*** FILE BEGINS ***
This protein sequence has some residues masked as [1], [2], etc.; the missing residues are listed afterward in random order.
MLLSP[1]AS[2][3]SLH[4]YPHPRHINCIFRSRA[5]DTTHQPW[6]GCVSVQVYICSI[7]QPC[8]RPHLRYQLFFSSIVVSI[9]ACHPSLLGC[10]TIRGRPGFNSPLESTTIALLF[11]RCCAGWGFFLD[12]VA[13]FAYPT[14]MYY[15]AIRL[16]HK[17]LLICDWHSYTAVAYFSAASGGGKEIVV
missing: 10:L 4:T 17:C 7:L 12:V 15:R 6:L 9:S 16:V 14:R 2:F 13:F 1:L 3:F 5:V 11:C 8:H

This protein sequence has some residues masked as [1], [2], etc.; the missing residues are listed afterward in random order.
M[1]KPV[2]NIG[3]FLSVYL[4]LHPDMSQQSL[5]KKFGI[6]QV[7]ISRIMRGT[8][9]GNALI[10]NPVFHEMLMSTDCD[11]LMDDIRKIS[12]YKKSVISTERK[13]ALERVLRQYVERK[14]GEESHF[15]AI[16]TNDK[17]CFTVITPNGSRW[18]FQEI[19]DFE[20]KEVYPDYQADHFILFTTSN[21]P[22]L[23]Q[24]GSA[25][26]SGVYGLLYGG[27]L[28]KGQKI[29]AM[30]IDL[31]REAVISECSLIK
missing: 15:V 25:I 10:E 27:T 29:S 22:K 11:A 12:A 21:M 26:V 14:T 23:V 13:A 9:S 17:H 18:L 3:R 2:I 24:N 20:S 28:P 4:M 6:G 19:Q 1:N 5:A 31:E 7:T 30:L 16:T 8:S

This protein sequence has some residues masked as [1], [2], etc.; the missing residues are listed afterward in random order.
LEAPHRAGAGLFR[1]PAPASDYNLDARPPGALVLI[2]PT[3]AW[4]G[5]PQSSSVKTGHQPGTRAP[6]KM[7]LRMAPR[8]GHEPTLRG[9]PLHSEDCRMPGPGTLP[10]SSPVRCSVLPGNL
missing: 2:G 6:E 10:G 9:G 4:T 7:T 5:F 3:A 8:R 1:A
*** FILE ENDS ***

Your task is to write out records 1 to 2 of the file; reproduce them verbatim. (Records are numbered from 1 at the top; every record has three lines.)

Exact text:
This protein sequence has some residues masked as [1], [2], etc.; the missing residues are listed afterward in random order.
MLLSP[1]AS[2][3]SLH[4]YPHPRHINCIFRSRA[5]DTTHQPW[6]GCVSVQVYICSI[7]QPC[8]RPHLRYQLFFSSIVVSI[9]ACHPSLLGC[10]TIRGRPGFNSPLESTTIALLF[11]RCCAGWGFFLD[12]VA[13]FAYPT[14]MYY[15]AIRL[16]HK[17]LLICDWHSYTAVAYFSAASGGGKEIVV
missing: 10:L 4:T 17:C 7:L 12:V 15:R 6:L 9:S 16:V 14:R 2:F 13:F 1:L 3:F 5:V 11:C 8:H

This protein sequence has some residues masked as [1], [2], etc.; the missing residues are listed afterward in random order.
M[1]KPV[2]NIG[3]FLSVYL[4]LHPDMSQQSL[5]KKFGI[6]QV[7]ISRIMRGT[8][9]GNALI[10]NPVFHEMLMSTDCD[11]LMDDIRKIS[12]YKKSVISTERK[13]ALERVLRQYVERK[14]GEESHF[15]AI[16]TNDK[17]CFTVITPNGSRW[18]FQEI[19]DFE[20]KEVYPDYQADHFILFTTSN[21]P[22]L[23]Q[24]GSA[25][26]SGVYGLLYGG[27]L[28]KGQKI[29]AM[30]IDL[31]REAVISECSLIK
missing: 15:V 25:I 10:E 27:T 29:S 22:K 11:A 12:A 21:M 26:V 14:T 23:V 13:A 9:S 17:H 18:L 3:R 2:I 24:N 20:S 28:P 4:M 6:G 19:Q 1:N 5:A 31:E 7:T 30:L 16:T 8:S